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Brain Buster

Screw Your Customers

Any time I’ve seen Sprint advertising the Centro Palm smartphone it is with a $99 price. I have a Sprint plan with 4 phones on it that is running me over $100 a month. I called to get the Centro and the best price they could do was $250. The rep that I talked to on the phone said that the $99 price was only for new customers.

So the truth is that some terrorist looking for a throwaway phone, who has no intention of ever paying a bill, is getting a better deal than I am. Am I wrong to think that I’m getting treated like the new prisoner on the cellblock? Is there any reason besides the PITA factor (pain in the a$$) that I shouldn’t just get us all iPhones so that I can get the new customer deal from Sprint 2 years from now (if they have some less crappy phones)?
I’ve always had a problem with companies that give better deals to new customers than their existing ones, but that is life in the commodity market – too bad iPhones aren’t a commodity. Many will defend this point saying that one time offers are a good tactic for new customer acquisition, I say it’s at the cost of the resentment factor. Existing customers that are smart understand that they are subsidizing somebody else’s better deal.

For relationships like this we need a term more accurate than customer, for business models like this the customer is just another commodity in the equation, not really a human.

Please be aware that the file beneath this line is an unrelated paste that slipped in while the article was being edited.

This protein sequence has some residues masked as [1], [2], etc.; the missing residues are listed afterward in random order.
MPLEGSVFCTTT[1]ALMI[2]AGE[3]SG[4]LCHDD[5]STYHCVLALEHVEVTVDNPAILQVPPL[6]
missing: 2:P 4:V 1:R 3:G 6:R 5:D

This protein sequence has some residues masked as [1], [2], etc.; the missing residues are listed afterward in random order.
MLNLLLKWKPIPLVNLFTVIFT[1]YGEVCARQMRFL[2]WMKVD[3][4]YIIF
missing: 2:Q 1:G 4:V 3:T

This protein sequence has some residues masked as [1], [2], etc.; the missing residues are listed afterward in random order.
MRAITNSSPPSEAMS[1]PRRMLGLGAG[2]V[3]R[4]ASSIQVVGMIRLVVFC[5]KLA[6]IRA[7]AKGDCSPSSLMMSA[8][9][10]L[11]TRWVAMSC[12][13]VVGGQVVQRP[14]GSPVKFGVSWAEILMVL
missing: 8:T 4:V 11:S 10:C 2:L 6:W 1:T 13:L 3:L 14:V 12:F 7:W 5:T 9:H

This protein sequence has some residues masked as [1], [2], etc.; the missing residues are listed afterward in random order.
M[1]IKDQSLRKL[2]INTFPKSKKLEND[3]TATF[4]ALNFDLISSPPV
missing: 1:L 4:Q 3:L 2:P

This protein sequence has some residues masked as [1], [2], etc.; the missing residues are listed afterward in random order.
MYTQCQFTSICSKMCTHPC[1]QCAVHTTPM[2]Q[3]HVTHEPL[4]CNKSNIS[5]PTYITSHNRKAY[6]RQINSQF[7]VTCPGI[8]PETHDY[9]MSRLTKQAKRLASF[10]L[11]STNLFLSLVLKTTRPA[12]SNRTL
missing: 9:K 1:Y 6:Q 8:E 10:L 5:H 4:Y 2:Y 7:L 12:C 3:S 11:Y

Merry Christmas!

Update: Sprint completely turned this around with some exemplary service at one of their stores. Why sit on hold, I’m going to hang out at the store if I have issues.

13 replies on “Screw Your Customers”

You said it – commodity vs. relationships. That’s why you see the Sprint Centro commercial several times an hour on TV.

On another note, you may want to look into if Sprint has a small business department. T-Mobile does, and that’s where I got my phones. A lot better than dealing with someone just off the street with a name badge that isn’t even their name.

mp/m

[…] Big companies often find great ways to aggravate their customers, and cell phone giant Sprint proves the point. John Wall of the Ronin Marketing blog posted a rant about Sprint’s advertising for their Centro Palm smartphone, Screw Your Customers. Wall was understandably miffed when he found out that the $99 advertised price for the phone applied only to new customers, and that as an existing four-phone Sprint customer, he would have to pay $250 for the Centro. Beyond exacting what appears to be a penalty for customer loyalty, Sprint has committed a second sin of the neuromarketing variety. […]

It’s funny, I was listening to David Maister on the way in this morning where he talked about the exact opposite – spend 90% of your budget on existing customers and 10% on outreach, because losing an existing customer is far more expensive in the long run. I’d think a rational business model would be to have the new customer deal, but offer it PLUS 5% to existing customers IF they refer a friend.

John:

This has been a constant frustration for me because it seems that my phone miraculously dies at the time that I hit the “early renewal” portion of my contract. So, if I want a new phone I have to re-up with my current provider and can’t shop around.

I have felt for a long time that these cell phone companies are stupid and missing an opportunity. They all seem to be focused in locking in phones, etc to prove that they are different than the others. Why doesn’t one company say, “Hey, we’ll give our CUSTOMERS an even BETTER deal on new phones than new subscribers!” How quickly would people flock to that company for that type of service?